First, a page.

Cancer Warrior Donna May
My name is Donna May. I am 49 years old. I am a mom, wife, daughter, aunt, friend and also, I am a 4x cancer survivor.
In 1998, I was diagnosed with triple negative breast cancer when I was 28 years old. On December 26, 1997, I felt a lump in my right breast. Because I was in charge of the mammography van at my job as a Human Resources Assistant, I read all the pamphlets to learn how to help everyone who would participate in the service. Little did I know I would need that same exact help for myself. When I called my doctor's office to report the lump and make an appointment, they refused to allow me to make an appointment. They stated because of my age, I had to wait until my period came because my breast was probably just 'lumpy' due to my menstrual cycle. In January 1998, my period came and went but the lump in my right breast remained. I was finally granted an appointment on a Monday. The doctor tried to aspirate the lump but to no avail. I knew something was wrong when I saw her face. She asked me if I had any plans that afternoon and I told her I was going on a job interview for a promotion. She told me I'd have to reschedule it because I needed to get an ultrasound that afternoon. When the ultrasound was over, the doctor who performed told me he wasn't sure what the mass in my breast was but that it would need to be removed immediately. By Wednesday that same week, I was meeting with a surgeon and that Friday, I was having a lumpectomy and bilateral dissection. The results came back as Stage I, Triple Negative Breast Cancer. I underwent chemotherapy (cytosine-Adriamycin) and radiation therapy. My daughter was three (3) years old at the time. In 2002, I was blessed to have my son.
In 2013, I had a throat pain that wouldn't go away, no matter how many medicines the doctor put me on. As I was feeling my throat one day, I felt a lump in my throat. Instantly I knew something was wrong. I told my doctor my medical history and she told me that it was nothing and that I just needed to exercise and lose weight using the diet regimen she was selling at the time. I insisted on getting an ultrasound. The results came back that there was a mass in my throat that needed to be removed immediately. When the biopsy was done, I was initially told that the lump was benign. I was ecstatic until I received a call three (3) days later telling me it was misdiagnosed and that it was actually a Stage I throat cancer. I then received a call a week later telling me that I did have cancer again but the diagnosis was incorrect. The final diagnosis was a rare form of salivary gland cancer that generally only white males, over the age of 65, who are heavy smokers, get. I am none of those things. The cancer went through one of my salivary glands on the right side and one of my nerves. Both the salivary gland and nerve were removed. I underwent radiation therapy where my head and neck were securely locked down to the table every day I underwent treatment. I was, and still is, one of the most traumatic things I experienced.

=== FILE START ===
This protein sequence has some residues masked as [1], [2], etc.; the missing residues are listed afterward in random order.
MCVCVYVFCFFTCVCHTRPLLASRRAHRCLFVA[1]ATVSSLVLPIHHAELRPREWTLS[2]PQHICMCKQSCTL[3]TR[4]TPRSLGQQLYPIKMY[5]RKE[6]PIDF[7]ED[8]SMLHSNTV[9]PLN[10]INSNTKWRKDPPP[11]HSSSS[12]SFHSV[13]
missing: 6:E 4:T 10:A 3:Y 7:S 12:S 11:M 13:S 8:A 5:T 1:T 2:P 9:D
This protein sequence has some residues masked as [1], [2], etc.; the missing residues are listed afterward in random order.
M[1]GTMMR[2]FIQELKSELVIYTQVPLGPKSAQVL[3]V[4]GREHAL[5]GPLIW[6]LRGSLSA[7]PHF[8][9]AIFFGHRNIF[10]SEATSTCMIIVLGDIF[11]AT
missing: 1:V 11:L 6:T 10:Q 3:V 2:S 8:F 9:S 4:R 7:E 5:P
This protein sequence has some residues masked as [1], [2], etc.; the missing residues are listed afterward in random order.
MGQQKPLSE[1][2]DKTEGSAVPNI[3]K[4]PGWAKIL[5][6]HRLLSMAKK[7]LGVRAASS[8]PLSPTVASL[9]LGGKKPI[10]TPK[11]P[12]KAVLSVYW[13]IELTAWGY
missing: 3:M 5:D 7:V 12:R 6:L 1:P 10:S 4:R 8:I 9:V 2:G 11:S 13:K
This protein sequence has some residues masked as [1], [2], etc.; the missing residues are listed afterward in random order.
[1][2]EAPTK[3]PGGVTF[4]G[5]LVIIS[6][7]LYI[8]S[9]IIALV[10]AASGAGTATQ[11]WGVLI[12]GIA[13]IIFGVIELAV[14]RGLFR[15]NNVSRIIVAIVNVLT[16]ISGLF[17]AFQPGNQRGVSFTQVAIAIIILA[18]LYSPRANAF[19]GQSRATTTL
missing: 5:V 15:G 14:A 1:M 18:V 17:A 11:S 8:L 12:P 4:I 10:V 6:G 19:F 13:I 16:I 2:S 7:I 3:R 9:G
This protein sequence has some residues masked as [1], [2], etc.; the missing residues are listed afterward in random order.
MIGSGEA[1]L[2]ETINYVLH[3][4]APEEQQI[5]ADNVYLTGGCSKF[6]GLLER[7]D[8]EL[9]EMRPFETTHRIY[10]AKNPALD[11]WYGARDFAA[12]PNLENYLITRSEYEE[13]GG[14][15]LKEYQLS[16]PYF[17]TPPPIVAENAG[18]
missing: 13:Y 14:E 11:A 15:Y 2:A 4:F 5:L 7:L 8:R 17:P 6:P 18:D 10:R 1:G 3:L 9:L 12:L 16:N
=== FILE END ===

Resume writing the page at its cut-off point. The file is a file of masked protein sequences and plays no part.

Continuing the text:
In 2014 and 2015, I felt another lump in my right breast. My oncology surgeon at the time kept telling me she didn't see anything and that she'd just 'keep an eye on it'. In September 2015, I became fed up with the answer and knowing what I knew previously, I made myself an appointment at a 3-D mammography clinic to get a second opinion. The results came back that there was definitely a lump in my right breast again. I had another lumpectomy in my right breast and the results came back as cancer. My oncologist at the time told me I should just have the right breast removed and not both because the left wasn't impacted. I insisted and had to sign documentation to have a bilateral mastectomy and reconstruction. In January 2016, after examination of both removed breast, the results came back that I had estrogen positive in my right breast. Upon further examination of the left breast that I insisted they remove, they found another lump.I was diagnosed with fourth cancer, DCIS, in my left breast. I was initially put on hormone therapy but because my body doesn't tolerate medicines beyond an ibuprophen 800, I needed to have a hysterectomy to reduce the estrogen in my body.
All of my genetic testing came back negative. I recently found out my biological father's family has had nine (9) family members, both female and male, diagnosed or die of different forms of cancer. f I can share one thing it is to please get to know your body well and intimate enough to become your own health advocate. When you know something isn't right, do not accept anything less than a firm and medically validated answer on what you are experiencing. Get a second, third, or even fourth opinion, if you must. No one knows you like you know you.My kids are now 23 and16, I’ve been married for almost 25 years, my fight with the after effects of cancer surgeries and treatments is daily. My family is worth it. I am worth it
I hope this can help someone.
In Love and Light,
Donna May - Survivor and Thriver!